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Letter from the President of Congress to Lord Stirling



Philadelphia, March 15, 1776.

MY LORD: I had the honour of receiving your letters of the 12th and 13th, which were immediately laid before Congress.

Whatever may be the designs of General Howe, it appears, from all the intelligence received, more than probable that the Ministry will make an effort to gain possession of New-York. It is therefore the desire of Congress by all possible means to provide for the defence of that place. They have the satisfaction to find, by the report of a Committee appointed to confer with General Lee on that subject, that though the City of New- York cannot easily be made defensible against an attack by sea, yet it may be made an advantageous field of battle, and that, by works thrown up in proper places, the enemy may be prevented from gaining possession of it, and making it a place of arms. It Is therefore the desire of Congress that you would exert the utmost diligence in erecting the works and perfecting the defences agreeable to the plan he left you.

By the enclosed resolves, you will perceive the Congress have voted eight thousand men for the defence of the Colony of New- York. Three battalions and a company of Riflemen from Pennsylvania, and one battalion from New-Jersey, are ordered to join you with, all expedition. Colonel Irvinc' s Battalion and the Rifle Company are said to be completely armed. The rest are not so well provided as could be wished; but by the resolve for taking the arms out of the hands of the disaffected and non-Associators, it is hoped they may be soon supplied. As the tempest approaches, and threatens to burst upon them, I flatter myself the Convention of New-York will strain every nerve in speedily raising and arming the four battalions ordered to be raised there for the defence of their Colony.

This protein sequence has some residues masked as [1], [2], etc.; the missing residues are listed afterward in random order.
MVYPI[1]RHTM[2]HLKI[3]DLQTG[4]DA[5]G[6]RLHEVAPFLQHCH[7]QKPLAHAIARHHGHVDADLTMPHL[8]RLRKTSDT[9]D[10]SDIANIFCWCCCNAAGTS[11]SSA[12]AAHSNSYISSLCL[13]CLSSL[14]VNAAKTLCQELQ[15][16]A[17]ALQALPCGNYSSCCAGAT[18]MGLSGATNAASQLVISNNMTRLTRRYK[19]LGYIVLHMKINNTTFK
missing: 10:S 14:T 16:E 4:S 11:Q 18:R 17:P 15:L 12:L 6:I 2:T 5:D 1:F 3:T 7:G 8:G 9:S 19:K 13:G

Until these battalions can be got ready, the Congress approve your calling some Militia to your aid; and I am directed to request the Governour of Connecticut, and the Conventions of New- York and New-Jersey, to hold their Militia in readiness to march in such numbers, and at such times, as may be desired by the commander of the forces at New-York. This large power, I have no doubt, will be exercised with the greatest discretion as the exigence of affairs may require. The Congress have a just sense of the importance


of defending New-York; but as they conceive this may be done by the means pointed out, they would not have the measures interrupted which are taken for accomplishing their views in Canada. I have it, therefore, in command, to direct you to order the troops destined for Canada to proceed on their march agreeably to their former orders.

I have the honour to be, my Lord, your Lordship' s most obedient humble servant,

JOHN HANCOCK, President.

To the Right Honourable Lord Stirling, at New-York.

The enclosed letter for Governour Trumbull, I beg the favour you will immediately forward to him by a fresh express, and return to me the man I send to you as soon as your despatches are ready.